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In a recent post on math.se, I suggested that G. Peano's Arithmetices principia, nova methodo exposita (1889) was probably the last important scientific work written in Latin. This work set forth the so-called Peano axioms, which are still of major importance.

I suppose there must be something published in Latin by the Vatican astronomer. Let's disqualify Vatican-related holdouts. Other than these, is there any significant scientific or mathematical work written in Latin after 1889?

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    $\begingroup$ Why discount the works produced by the Vatican? $\endgroup$
    – dotancohen
    Dec 11, 2014 at 6:13
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    $\begingroup$ The Vatican observatory has a website, with a section on publications. On a quick scan, mostly English, a few other modern langauges, no Latin. Studi Galileiani, for example, is a project name -- all of the works published as part of it seem to be in English. $\endgroup$ Dec 11, 2014 at 23:07
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    $\begingroup$ I would not judge about importance, but here is a bona fide mathematical paper in Latin from 2006: V. Schechtman, Definitio nova algebroidis verticiani, in: Studies in Lie Theory, Birkhauser, 2006, 443--494 math.univ-toulouse.fr/~schechtman/defin-nova-preprint.pdf $\endgroup$ Dec 27, 2014 at 14:09
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    $\begingroup$ Related question: What was the last mathematical paper published in Latin? $\endgroup$ Dec 27, 2014 at 16:17
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    $\begingroup$ Gauss's Disquisitiones Arithmeticae came out at the beginning of the 19th century. It is not later than Peano's work cited here, but maybe it is more important. $\endgroup$ Apr 15, 2022 at 17:08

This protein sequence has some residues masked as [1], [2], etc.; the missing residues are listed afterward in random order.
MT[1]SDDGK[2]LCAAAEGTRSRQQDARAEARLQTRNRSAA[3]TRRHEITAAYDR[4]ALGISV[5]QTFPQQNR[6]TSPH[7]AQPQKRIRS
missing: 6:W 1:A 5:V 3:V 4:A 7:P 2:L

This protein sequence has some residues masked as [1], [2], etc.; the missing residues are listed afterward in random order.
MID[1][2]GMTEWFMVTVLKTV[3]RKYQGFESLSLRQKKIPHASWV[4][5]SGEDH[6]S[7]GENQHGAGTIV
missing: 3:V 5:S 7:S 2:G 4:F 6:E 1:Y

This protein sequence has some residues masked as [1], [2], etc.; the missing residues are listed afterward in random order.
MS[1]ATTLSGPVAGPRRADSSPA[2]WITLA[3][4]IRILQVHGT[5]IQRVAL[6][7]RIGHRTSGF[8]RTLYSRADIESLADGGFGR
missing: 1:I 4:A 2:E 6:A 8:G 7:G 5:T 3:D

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This answer is a bit off because it is not about entire work written in Latin, but until 2012 (with the 'Melbourne' Code of Botanical Nomenclature), it was still required for new species of plants to be described in latin (not just the name but the full diagnosis).
As for the zoological nomenclature, it was still common to describe new species in latin until the end of the 19th century.

As far as complete works in Latin from the field of taxonomy go, the most recent ones I found are various monographies of Malpighiales genera by Franz Josef Niedenzu ranging from 1888 to 1933. The last one that contains more than just new taxa description seems to be a determination key Malpighiaceae palaeotropicae II (1924). It is however difficult to judge the significance of the work without being a botanist.

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Absence of evidence is poor evidence, particular when the absence is limited to Wikipedia, and shown to be false by information contained in the question itself. But ignoring those small issues, Wikipedia has two articles:

New Latin

and

Contemporary Latin

These seem to try to include all major works in Latin for their period (though Peano 1889 is missing), and the last entry is for 1864.

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Still getting cited in the past few years.

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  • $\begingroup$ Thanks very much for this reference. While this is unquestionably a recent scientific work published in Latin, and it has been cited in subsequent papers, I'm not sure it qualifies as an “important” scientific work. Is there any information you could add about the importance of the work? (And also why it was written in Latin. Was it just a stunt? None of the precursor works it cites was written in Latin.) $\endgroup$ May 30, 2022 at 15:01
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    $\begingroup$ @Mark Dominus It's a bona fide scientific paper by a rather influential author. I've posted it because I happened to remember it and thought it might be interesting to some. $\endgroup$ May 30, 2022 at 19:25
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    $\begingroup$ @Mark Dominus "Was it just a stunt?" Truesdell was a great admirer of Euler (who wrote in Latin). Besides, he advocated going back to the original papers on which modern thermodynamics is based. So, perhaps it was a stunt, but a meaningful one. $\endgroup$ Jul 12, 2022 at 11:56
  • $\begingroup$ Wikipedia's article on Truesdell says "Truesdell was the founder and editor-in-chief of the journals Archive for Rational Mechanics and Analysis and Archive for History of Exact Sciences, which were unusual in several ways. Following Truesdell's criticisms of awkward style in scientific writing, the journal accepted papers in English, French, German, and Latin." $\endgroup$ Jul 12, 2022 at 14:19

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